Adam Afriyie
MP for Windsor
Blockchains: The most important thing you’ve never heard of

You could be forgiven for having never heard of a “blockchain”. When I raised the issue of blockchains in Parliament it was the first time the word had been recorded in the Hansard record of parliamentary debate. It hasn’t been mentioned again.

Yet at tech events and forums discussion is ablaze with the seemingly limitless possibilities of blockchains, with some claiming they will transform the internet in the same way that the combustion engine revolutionized road travel. But what is this revolutionary new technology?

At its most basic: blockchains are a method of storing data. The advantage of doing so in a blockchain is that it is more secure, almost impossible to hack and cheaper to operate than a conventional database.

Traditionally data has been stored on a single central computer and people can alter that data only by going through a third party who has the power to change it. The data on a blockchain, however, is stored on every computer connected to the service and gets updated automatically without a central arbiter.

When someone wants to update or input new data, they first alter the record on their own computer and subsequently that amendment is verified by the other computers connected to the blockchain. The update is only confirmed and locked into the blockchain when 51% of the computers have verified it. Thus it is almost impossible for someone to counterfeit a record unless they controlled 51% of the computers on the blockchain.

Even if the technology behind blockchains is prohibitively complex and nerdy, its’ potential is not. Blockchains dissolve bureaucracy and shred red tape, a perennial problem in the public sector.

Virtually all of today’s digital infrastructure could be improved in theory with a secure blockchain whether it’s cataloguing business records, registering car ownership or, an idea that recently won an award from the Bank of England, allocating blood in the NHS Blood Supply Chain System more effectively.  Indeed if something is not currently undertaken because it is considered too complicated, such as interoperable electronic health records, a secure blockchain would have the power to enable it.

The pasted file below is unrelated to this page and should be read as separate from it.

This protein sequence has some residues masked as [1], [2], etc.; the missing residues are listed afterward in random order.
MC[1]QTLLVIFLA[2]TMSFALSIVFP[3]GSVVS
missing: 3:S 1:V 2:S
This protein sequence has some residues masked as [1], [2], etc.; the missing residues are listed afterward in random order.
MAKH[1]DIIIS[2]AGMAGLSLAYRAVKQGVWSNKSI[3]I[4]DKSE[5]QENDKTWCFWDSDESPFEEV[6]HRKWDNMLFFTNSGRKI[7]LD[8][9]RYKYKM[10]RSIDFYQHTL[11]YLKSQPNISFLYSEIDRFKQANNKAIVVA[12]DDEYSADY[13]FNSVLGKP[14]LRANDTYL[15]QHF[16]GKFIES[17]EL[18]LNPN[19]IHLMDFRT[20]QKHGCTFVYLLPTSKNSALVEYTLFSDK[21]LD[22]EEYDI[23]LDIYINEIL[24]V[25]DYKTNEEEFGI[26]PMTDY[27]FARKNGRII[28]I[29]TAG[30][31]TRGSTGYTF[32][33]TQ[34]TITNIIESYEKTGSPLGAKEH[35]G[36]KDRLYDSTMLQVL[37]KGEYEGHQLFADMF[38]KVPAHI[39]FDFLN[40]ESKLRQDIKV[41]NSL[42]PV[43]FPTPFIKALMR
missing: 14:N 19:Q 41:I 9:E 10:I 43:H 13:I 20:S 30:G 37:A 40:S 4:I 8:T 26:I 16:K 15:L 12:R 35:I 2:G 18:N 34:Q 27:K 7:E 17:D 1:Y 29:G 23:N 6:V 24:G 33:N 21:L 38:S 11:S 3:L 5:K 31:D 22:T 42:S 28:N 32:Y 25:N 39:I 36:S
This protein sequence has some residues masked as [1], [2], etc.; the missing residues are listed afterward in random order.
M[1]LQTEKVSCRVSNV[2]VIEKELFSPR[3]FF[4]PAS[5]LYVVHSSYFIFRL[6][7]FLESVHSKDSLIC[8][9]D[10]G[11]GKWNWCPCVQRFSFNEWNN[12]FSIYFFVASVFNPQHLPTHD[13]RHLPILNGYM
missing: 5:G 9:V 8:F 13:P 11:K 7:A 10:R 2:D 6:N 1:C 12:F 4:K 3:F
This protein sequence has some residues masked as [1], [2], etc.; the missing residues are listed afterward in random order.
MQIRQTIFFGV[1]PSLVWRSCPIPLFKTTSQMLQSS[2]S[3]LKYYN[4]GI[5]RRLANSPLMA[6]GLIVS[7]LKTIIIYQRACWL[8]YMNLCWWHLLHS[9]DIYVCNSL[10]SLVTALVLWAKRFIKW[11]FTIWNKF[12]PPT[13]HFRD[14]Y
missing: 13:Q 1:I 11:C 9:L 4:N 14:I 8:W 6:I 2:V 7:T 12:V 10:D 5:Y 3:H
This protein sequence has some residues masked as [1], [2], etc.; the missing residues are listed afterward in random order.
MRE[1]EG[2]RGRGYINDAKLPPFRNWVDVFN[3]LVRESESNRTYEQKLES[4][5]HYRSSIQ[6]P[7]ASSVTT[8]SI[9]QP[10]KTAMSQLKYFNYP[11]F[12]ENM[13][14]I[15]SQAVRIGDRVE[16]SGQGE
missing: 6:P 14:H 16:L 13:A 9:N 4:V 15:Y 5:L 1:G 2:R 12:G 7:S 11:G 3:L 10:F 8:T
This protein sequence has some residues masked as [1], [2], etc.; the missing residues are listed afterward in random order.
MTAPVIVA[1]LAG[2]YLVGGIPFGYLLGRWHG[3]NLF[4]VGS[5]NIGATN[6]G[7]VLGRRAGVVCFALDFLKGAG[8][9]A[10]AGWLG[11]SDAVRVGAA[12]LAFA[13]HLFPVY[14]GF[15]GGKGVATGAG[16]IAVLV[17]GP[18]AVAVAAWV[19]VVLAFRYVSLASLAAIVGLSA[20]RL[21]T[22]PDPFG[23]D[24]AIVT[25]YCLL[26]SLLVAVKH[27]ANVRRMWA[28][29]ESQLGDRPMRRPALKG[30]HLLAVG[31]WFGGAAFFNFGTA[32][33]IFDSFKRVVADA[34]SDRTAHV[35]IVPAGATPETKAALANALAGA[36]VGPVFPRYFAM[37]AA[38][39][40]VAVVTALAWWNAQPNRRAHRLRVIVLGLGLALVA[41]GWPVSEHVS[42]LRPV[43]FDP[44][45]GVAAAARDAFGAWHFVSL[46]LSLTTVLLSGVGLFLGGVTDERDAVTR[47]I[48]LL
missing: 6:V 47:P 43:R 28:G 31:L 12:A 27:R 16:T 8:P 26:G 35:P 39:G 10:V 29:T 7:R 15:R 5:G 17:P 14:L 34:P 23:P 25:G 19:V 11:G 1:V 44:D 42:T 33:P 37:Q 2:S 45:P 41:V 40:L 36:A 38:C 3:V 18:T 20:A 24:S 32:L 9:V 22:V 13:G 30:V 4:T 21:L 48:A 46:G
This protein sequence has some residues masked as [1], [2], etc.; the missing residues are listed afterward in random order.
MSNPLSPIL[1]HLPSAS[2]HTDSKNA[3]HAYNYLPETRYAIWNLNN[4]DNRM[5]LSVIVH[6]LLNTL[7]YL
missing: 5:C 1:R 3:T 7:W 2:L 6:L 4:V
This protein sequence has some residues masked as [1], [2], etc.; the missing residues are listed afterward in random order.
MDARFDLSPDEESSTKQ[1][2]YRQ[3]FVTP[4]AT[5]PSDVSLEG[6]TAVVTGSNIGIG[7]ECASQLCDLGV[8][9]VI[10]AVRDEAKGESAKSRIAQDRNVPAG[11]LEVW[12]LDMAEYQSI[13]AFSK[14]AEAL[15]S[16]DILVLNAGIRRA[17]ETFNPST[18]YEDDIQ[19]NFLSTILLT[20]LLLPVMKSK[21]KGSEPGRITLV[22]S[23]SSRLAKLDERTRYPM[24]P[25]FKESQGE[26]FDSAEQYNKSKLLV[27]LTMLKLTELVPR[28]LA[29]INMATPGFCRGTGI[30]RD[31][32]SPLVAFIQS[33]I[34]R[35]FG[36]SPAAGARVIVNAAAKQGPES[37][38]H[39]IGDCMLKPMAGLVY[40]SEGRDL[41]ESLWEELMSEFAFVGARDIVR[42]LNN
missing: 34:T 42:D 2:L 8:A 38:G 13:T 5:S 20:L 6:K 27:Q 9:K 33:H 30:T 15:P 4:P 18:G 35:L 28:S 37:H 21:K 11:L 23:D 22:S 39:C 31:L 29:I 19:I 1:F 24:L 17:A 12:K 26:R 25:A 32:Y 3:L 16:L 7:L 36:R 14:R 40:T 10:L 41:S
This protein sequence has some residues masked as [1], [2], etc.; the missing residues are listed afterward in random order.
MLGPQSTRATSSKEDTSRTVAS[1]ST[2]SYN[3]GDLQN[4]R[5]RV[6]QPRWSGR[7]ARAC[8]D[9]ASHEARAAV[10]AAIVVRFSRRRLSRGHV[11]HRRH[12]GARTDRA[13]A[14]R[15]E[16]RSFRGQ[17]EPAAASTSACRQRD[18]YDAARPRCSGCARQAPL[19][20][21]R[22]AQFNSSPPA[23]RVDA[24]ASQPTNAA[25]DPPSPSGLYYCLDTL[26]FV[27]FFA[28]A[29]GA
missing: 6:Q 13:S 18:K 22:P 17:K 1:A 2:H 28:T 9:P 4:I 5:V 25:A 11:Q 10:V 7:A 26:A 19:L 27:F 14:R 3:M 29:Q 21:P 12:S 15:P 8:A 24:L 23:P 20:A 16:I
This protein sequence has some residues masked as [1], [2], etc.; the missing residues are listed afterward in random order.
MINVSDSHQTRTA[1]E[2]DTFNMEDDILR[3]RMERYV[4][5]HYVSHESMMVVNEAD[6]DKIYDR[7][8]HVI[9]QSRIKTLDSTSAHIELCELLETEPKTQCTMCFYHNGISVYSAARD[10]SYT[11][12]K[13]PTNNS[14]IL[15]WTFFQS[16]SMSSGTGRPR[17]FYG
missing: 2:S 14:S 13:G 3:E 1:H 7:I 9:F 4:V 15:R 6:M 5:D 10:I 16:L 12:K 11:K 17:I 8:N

The question is whether they can be used without compromising security. I believe we would do well to have a parliamentary debate on blockchains because the Government needs to recognise the power of blockchains to, not only, improve public services at a reduced cost to taxpayers but to create more powerful citizens in a smaller and more decentralised state.

The commercial opportunities of embracing the power of blockchain technology would not only give a big boost to Britain’s vibrant technology sector but our exports would also lay the foundations to aid developing nations’ digital infrastructure.

Let’s embrace encryption, not ban it

With the publication of new Investigatory Powers legislation due this week, Adam Afriyie MP, a former technology entrepreneur and Chair of the Parliamentary Office of Science and Technology has said that a crackdown on encryption technology would be economically irresponsible and ultimately futile.

In an article, published on the Telegraph, Adam Afriyie writes:

“The Government is rightly concerned about the risks of digital encryption technology, in the same way that it was concerned about invisible ink, encoded letters and faxes in the past. If there is substance to rumours of a crackdown on encryption in the publication of new Investigatory Powers legislation, it would be as mistaken as it would be ineffective.

Banning technology does not get rid of it. It either makes criminals of millions of normal internet users, or designates it the reserve of established criminals like drug dealers and terrorists.”

To read the article in full on the Telegraph website, click here.

Digital currencies and the future of financial innovation

Among financial and techie communities, digital currencies (DC), such as bitcoin, have become the exciting development to watch.

It’s exciting because it could transform the way we transfer money in the UK. Bitcoin payments are approved via a network of other users, who verify them. Payments are instantaneous and completely transparent because a record of every single transaction is stored on users’ computers in something called the “blockchain ledger”. There is no central bank involved, no credit card fees and no lengthy waits for the money to be wired through.

Many people recognise the huge benefits and implications of this technology. Remittances, online payments, contract clearing, multi-person derivatives and crowdfunding could all be made significantly cheaper, more transparent and more efficient using digital currencies. Not to mention the wider applications for the technology such as electronic voting.

And yet, it is not being widely discussed by politicians in the UK. That’s why I was delighted to be invited to participate in a ResPublica debate entitled “Digital Currencies: Will regulation stifle innovation?” along with Steve Baker, Conservative MP for Wycombe.

The UK should be open-minded about alternative currencies, says Adam Afriyie

Adam Afriyie today reacted to George Osborne’s plans to make Britain a “global centre of financial innovation”.

Yesterday the Chancellor announced that he’d commission a review to explore the potential role that cryptocurrencies could play in the UK.

Adam Afriyie, MP for Windsor, said:

“The UK must remain a global centre for financial innovation and I very much welcome the jobs and prosperity these plans can bring.

“There is a large global market for cryptocurrencies, and this is something we must consider taking advantage of. Having pioneered “sukuk” Islamic bonds, we have a good track record in bringing innovative and flexible financial services to market.